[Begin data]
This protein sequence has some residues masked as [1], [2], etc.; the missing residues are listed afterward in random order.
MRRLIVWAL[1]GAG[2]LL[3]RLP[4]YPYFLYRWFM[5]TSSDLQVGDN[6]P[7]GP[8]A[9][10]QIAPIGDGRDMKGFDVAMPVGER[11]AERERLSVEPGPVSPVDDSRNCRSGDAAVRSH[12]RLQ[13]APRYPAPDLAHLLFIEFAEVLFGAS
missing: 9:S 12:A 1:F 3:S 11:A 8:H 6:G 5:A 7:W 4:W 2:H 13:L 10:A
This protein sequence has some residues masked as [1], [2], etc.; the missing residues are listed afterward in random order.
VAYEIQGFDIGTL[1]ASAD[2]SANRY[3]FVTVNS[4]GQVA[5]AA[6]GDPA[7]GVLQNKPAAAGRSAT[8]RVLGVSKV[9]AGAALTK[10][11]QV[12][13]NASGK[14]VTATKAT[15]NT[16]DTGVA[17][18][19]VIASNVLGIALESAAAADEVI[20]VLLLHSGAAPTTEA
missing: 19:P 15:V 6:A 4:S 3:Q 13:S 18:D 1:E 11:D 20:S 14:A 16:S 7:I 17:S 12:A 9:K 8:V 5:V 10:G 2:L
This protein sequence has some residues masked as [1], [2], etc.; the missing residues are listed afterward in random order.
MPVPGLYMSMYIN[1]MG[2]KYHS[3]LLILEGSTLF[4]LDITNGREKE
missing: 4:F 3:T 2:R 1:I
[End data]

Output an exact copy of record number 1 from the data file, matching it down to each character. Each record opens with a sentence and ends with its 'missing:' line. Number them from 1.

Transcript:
This protein sequence has some residues masked as [1], [2], etc.; the missing residues are listed afterward in random order.
MRRLIVWAL[1]GAG[2]LL[3]RLP[4]YPYFLYRWFM[5]TSSDLQVGDN[6]P[7]GP[8]A[9][10]QIAPIGDGRDMKGFDVAMPVGER[11]AERERLSVEPGPVSPVDDSRNCRSGDAAVRSH[12]RLQ[13]APRYPAPDLAHLLFIEFAEVLFGAS
missing: 9:S 12:A 1:F 3:S 11:A 8:H 6:G 5:A 7:W 4:W 2:H 13:L 10:A